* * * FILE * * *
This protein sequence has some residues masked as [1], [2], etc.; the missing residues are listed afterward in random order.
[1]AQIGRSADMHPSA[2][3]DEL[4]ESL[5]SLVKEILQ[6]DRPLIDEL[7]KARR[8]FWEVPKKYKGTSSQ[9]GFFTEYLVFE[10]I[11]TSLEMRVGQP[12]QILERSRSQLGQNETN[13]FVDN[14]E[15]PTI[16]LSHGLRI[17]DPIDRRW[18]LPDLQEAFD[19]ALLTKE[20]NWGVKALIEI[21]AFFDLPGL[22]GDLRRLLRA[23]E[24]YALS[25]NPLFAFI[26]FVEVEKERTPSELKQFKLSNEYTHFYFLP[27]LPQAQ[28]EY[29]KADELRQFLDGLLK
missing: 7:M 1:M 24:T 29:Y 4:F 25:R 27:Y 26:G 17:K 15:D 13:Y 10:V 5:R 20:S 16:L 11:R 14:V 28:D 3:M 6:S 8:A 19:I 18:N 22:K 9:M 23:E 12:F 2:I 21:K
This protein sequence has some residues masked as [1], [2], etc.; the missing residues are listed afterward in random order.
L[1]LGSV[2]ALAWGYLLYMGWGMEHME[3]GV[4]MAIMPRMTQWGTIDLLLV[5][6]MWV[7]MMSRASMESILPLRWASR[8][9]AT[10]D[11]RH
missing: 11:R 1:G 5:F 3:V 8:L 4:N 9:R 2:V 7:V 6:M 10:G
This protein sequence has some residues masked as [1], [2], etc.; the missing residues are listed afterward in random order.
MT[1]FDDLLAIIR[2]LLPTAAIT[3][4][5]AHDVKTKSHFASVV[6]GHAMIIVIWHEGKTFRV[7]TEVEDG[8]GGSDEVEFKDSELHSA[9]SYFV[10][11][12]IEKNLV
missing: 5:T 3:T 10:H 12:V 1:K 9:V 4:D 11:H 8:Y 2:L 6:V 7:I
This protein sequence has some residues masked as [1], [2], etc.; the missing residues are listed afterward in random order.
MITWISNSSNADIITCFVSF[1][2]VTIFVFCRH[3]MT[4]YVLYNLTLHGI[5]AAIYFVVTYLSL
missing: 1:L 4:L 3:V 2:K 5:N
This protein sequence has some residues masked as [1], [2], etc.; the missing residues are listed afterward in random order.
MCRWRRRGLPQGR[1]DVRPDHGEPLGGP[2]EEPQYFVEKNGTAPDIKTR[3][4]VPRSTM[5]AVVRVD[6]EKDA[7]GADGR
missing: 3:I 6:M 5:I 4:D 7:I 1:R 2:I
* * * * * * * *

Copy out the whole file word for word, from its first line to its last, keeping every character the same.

This protein sequence has some residues masked as [1], [2], etc.; the missing residues are listed afterward in random order.
[1]AQIGRSADMHPSA[2][3]DEL[4]ESL[5]SLVKEILQ[6]DRPLIDEL[7]KARR[8]FWEVPKKYKGTSSQ[9]GFFTEYLVFE[10]I[11]TSLEMRVGQP[12]QILERSRSQLGQNETN[13]FVDN[14]E[15]PTI[16]LSHGLRI[17]DPIDRRW[18]LPDLQEAFD[19]ALLTKE[20]NWGVKALIEI[21]AFFDLPGL[22]GDLRRLLRA[23]E[24]YALS[25]NPLFAFI[26]FVEVEKERTPSELKQFKLSNEYTHFYFLP[27]LPQAQ[28]EY[29]KADELRQFLDGLLK
missing: 7:M 1:M 24:T 29:Y 4:F 25:R 27:Y 26:G 17:K 15:D 13:Y 10:V 5:R 20:S 16:L 11:R 14:V 28:D 3:M 6:S 8:A 19:I 18:N 22:K 9:M 23:E 12:F 2:I 21:K
This protein sequence has some residues masked as [1], [2], etc.; the missing residues are listed afterward in random order.
L[1]LGSV[2]ALAWGYLLYMGWGMEHME[3]GV[4]MAIMPRMTQWGTIDLLLV[5][6]MWV[7]MMSRASMESILPLRWASR[8][9]AT[10]D[11]RH
missing: 11:R 1:G 5:F 3:V 8:L 4:N 9:R 2:V 7:V 6:M 10:G
This protein sequence has some residues masked as [1], [2], etc.; the missing residues are listed afterward in random order.
MT[1]FDDLLAIIR[2]LLPTAAIT[3][4][5]AHDVKTKSHFASVV[6]GHAMIIVIWHEGKTFRV[7]TEVEDG[8]GGSDEVEFKDSELHSA[9]SYFV[10][11][12]IEKNLV
missing: 5:T 3:T 10:H 12:V 1:K 9:V 4:D 11:H 8:Y 2:L 6:V 7:I
This protein sequence has some residues masked as [1], [2], etc.; the missing residues are listed afterward in random order.
MITWISNSSNADIITCFVSF[1][2]VTIFVFCRH[3]MT[4]YVLYNLTLHGI[5]AAIYFVVTYLSL
missing: 1:L 4:L 3:V 2:K 5:N
This protein sequence has some residues masked as [1], [2], etc.; the missing residues are listed afterward in random order.
MCRWRRRGLPQGR[1]DVRPDHGEPLGGP[2]EEPQYFVEKNGTAPDIKTR[3][4]VPRSTM[5]AVVRVD[6]EKDA[7]GADGR
missing: 3:I 6:M 5:I 4:D 7:I 1:R 2:I